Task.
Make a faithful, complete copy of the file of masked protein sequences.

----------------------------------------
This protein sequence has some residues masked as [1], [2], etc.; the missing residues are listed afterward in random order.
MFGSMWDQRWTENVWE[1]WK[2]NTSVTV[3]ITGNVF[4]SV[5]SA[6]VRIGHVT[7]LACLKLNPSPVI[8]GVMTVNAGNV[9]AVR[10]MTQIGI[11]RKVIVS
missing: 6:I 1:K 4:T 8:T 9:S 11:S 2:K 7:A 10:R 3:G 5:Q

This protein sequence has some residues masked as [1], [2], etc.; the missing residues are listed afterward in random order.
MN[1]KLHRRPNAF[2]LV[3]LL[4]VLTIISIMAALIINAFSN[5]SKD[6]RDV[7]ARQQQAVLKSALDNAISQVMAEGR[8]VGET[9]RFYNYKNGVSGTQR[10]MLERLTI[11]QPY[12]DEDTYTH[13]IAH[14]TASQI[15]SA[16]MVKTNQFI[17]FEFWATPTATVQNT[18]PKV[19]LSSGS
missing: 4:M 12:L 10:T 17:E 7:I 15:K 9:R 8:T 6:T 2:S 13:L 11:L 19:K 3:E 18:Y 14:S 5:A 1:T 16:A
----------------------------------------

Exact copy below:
This protein sequence has some residues masked as [1], [2], etc.; the missing residues are listed afterward in random order.
MFGSMWDQRWTENVWE[1]WK[2]NTSVTV[3]ITGNVF[4]SV[5]SA[6]VRIGHVT[7]LACLKLNPSPVI[8]GVMTVNAGNV[9]AVR[10]MTQIGI[11]RKVIVS
missing: 6:I 1:K 4:T 8:T 9:S 11:S 2:K 7:A 10:R 3:G 5:Q

This protein sequence has some residues masked as [1], [2], etc.; the missing residues are listed afterward in random order.
MN[1]KLHRRPNAF[2]LV[3]LL[4]VLTIISIMAALIINAFSN[5]SKD[6]RDV[7]ARQQQAVLKSALDNAISQVMAEGR[8]VGET[9]RFYNYKNGVSGTQR[10]MLERLTI[11]QPY[12]DEDTYTH[13]IAH[14]TASQI[15]SA[16]MVKTNQFI[17]FEFWATPTATVQNT[18]PKV[19]LSSGS
missing: 4:M 12:L 10:T 17:E 7:I 15:K 9:R 8:T 6:T 2:S 13:L 11:L 19:K 3:E 18:Y 14:S 5:A 1:T 16:A